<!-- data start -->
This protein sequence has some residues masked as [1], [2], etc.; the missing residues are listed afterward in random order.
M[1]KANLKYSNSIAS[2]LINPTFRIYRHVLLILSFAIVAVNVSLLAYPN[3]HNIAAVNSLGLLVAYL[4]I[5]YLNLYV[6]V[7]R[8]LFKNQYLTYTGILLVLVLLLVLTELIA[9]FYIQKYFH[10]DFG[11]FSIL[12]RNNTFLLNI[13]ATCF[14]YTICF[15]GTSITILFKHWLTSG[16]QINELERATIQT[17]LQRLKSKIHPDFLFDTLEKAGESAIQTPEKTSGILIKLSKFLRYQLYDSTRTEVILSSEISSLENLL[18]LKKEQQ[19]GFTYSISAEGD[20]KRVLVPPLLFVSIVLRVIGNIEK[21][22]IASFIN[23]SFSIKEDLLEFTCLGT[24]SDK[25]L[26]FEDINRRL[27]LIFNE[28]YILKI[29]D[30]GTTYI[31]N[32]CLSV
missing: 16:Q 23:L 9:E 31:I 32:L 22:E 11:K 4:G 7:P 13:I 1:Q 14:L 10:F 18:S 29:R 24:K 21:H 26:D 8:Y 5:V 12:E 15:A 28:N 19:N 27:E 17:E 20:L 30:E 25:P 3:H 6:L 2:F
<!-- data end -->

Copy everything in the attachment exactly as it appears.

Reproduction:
This protein sequence has some residues masked as [1], [2], etc.; the missing residues are listed afterward in random order.
M[1]KANLKYSNSIAS[2]LINPTFRIYRHVLLILSFAIVAVNVSLLAYPN[3]HNIAAVNSLGLLVAYL[4]I[5]YLNLYV[6]V[7]R[8]LFKNQYLTYTGILLVLVLLLVLTELIA[9]FYIQKYFH[10]DFG[11]FSIL[12]RNNTFLLNI[13]ATCF[14]YTICF[15]GTSITILFKHWLTSG[16]QINELERATIQT[17]LQRLKSKIHPDFLFDTLEKAGESAIQTPEKTSGILIKLSKFLRYQLYDSTRTEVILSSEISSLENLL[18]LKKEQQ[19]GFTYSISAEGD[20]KRVLVPPLLFVSIVLRVIGNIEK[21][22]IASFIN[23]SFSIKEDLLEFTCLGT[24]SDK[25]L[26]FEDINRRL[27]LIFNE[28]YILKI[29]D[30]GTTYI[31]N[32]CLSV
missing: 16:Q 23:L 9:E 31:I 32:L 22:E 11:K 4:G 7:P 13:I 1:Q 14:L 10:F 18:S 29:R 24:K 21:H 26:D 8:Y 5:V 12:E 15:A 28:N 19:N 27:E 17:E 20:L 30:E 25:P 3:H 6:L 2:F